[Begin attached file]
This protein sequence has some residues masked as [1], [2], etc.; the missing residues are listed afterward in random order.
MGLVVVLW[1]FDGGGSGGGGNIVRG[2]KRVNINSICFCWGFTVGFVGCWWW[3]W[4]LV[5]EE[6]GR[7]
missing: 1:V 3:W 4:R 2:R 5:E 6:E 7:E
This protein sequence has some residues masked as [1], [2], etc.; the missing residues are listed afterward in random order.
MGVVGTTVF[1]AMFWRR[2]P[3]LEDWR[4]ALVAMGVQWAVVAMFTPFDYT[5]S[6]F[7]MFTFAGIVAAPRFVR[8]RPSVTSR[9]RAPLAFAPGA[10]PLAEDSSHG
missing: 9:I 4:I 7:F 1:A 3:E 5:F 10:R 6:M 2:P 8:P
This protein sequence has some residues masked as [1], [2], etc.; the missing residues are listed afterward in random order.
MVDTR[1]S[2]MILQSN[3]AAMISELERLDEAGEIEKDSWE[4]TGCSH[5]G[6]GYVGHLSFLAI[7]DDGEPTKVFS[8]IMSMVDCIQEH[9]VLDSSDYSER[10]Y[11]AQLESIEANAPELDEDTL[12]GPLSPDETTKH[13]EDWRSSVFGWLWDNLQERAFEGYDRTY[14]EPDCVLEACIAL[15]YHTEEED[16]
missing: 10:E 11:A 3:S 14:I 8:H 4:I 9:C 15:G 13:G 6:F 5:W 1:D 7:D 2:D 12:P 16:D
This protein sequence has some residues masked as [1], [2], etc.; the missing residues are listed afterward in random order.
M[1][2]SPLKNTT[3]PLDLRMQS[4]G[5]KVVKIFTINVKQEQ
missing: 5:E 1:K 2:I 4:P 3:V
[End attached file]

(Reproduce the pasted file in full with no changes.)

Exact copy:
This protein sequence has some residues masked as [1], [2], etc.; the missing residues are listed afterward in random order.
MGLVVVLW[1]FDGGGSGGGGNIVRG[2]KRVNINSICFCWGFTVGFVGCWWW[3]W[4]LV[5]EE[6]GR[7]
missing: 1:V 3:W 4:R 2:R 5:E 6:E 7:E
This protein sequence has some residues masked as [1], [2], etc.; the missing residues are listed afterward in random order.
MGVVGTTVF[1]AMFWRR[2]P[3]LEDWR[4]ALVAMGVQWAVVAMFTPFDYT[5]S[6]F[7]MFTFAGIVAAPRFVR[8]RPSVTSR[9]RAPLAFAPGA[10]PLAEDSSHG
missing: 9:I 4:I 7:F 1:A 3:E 5:F 10:R 6:M 2:P 8:P
This protein sequence has some residues masked as [1], [2], etc.; the missing residues are listed afterward in random order.
MVDTR[1]S[2]MILQSN[3]AAMISELERLDEAGEIEKDSWE[4]TGCSH[5]G[6]GYVGHLSFLAI[7]DDGEPTKVFS[8]IMSMVDCIQEH[9]VLDSSDYSER[10]Y[11]AQLESIEANAPELDEDTL[12]GPLSPDETTKH[13]EDWRSSVFGWLWDNLQERAFEGYDRTY[14]EPDCVLEACIAL[15]YHTEEED[16]
missing: 10:E 11:A 3:S 14:I 8:H 4:I 9:C 15:G 13:G 6:F 5:W 1:D 7:D 2:D 12:P 16:D
This protein sequence has some residues masked as [1], [2], etc.; the missing residues are listed afterward in random order.
M[1][2]SPLKNTT[3]PLDLRMQS[4]G[5]KVVKIFTINVKQEQ
missing: 5:E 1:K 2:I 4:P 3:V